Navicula trilatera

L.L.Bahls 2013      Category: Symmetrical biraphid

Navicula symmetrica


Navicula tripunctata

LM scalebar = 10 µm = 80 pixels.


Contributor: Loren Bahls - October 2012
Length Range: 18-26 µm
Width Range: 4.5-5.5 µm
Striae in 10 µm: 15-17


Valves are linear-lanceolate with subrostrate apices. The axial area is very narrow and widens into a moderately large, irregular, rhombic to transversely rectangular central area. The raphe is filiform with weakly expanded and widely spaced proximal pores. Distal raphe ends are shaped like question marks and hooked in the same direction. Striae are radiate near the valve center and become convergent towards the apices. Striae in the central area are irregularly shortened or may be missing. Areolae are difficult to resolve in LM and number about 40 in 10 µm.

Original Description

Author: L.L.Bahls 2013
Length Range: 17.6-26.3 µm
Width Range: 4.5-5.5 µm
Striae in 10 µm: 15-17

Original Description

Valves linear-lanceolate with subrostrate apices. Valve length 17.6–26.3 μm; valve width 4.5–5.5 μm. Axial area very narrow, widens into a moderately large but irregular central area. Raphe filiform with weakly expanded and widely spaced proximal ends. Terminal raphe fissures shaped like question marks. Striae radiate near the valve center, convergent toward the apices, 15–17 in 10 μm. Striae in the central area irregularly shortened or missing. Areolae about 40 in 10 μm.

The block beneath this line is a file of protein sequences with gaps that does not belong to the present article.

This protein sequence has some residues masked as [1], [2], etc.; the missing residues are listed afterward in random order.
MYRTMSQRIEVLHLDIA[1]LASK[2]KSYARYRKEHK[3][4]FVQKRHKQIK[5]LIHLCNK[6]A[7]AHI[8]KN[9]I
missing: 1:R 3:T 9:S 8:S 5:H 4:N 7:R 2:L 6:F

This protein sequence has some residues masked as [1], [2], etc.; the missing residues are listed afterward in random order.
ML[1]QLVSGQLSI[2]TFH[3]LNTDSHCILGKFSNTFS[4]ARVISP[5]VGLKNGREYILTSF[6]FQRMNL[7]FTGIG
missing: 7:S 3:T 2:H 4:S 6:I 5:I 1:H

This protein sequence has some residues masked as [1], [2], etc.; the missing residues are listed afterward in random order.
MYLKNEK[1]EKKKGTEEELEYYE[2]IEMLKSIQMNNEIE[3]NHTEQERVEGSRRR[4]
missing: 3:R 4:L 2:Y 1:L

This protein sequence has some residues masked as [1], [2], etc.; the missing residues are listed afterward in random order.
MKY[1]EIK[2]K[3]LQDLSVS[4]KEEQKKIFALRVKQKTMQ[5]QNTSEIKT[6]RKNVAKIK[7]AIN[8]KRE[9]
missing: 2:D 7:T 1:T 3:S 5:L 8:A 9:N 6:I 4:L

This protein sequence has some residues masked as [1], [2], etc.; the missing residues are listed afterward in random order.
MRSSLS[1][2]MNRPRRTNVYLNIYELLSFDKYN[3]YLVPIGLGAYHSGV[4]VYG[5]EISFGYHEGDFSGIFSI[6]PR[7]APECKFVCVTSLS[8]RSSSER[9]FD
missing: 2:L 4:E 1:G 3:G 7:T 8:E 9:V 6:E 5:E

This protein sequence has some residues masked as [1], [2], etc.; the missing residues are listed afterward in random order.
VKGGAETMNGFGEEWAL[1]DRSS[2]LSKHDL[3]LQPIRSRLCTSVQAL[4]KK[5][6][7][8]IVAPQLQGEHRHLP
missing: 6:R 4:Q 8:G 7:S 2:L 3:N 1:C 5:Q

Original Images

Cite This Page:
Bahls, L. (2012). Navicula trilatera. In Diatoms of the United States. Retrieved April 20, 2018, from

Species: Navicula trilatera

Contributor: Loren Bahls

Reviewer: Sarah Spaulding


Bahls, L. (2013). New diatoms (Bacillariophyta) from western North America. Phytotaxa 82(1): 7-28.

Links & ID's

Index Nominum Algarum (INA)

Original INA

California Academy of Sciences (CAS)

North American Diatom Ecological Database (NADED)


Autecology Discussion

In addition to the type locality, Navicula trilatera has been confirmed from another wetland in Waterton Lakes National Park, from Camas Creek on the west side of Glacier National Park, and from Horseman Flat Lake in the Beartooth Mountains of southern Montana. These waters drain three sides of the Continental Divide: north to the Saskatchewan River, west to the Columbia River, and east to the Missouri River, respectively, hence the specific epithet. This species prefers cool waters with somewhat alkaline pH and low conductivity at higher elevations. At the type locality, N. trilatera is found in association with N. seibigiana.


Beaver Ponds on Blakiston Creek, Waterton Lakes National Park, Alberta: type locality for Navicula trilatera.

Credit/Source: Barb Johnston, Parks Canada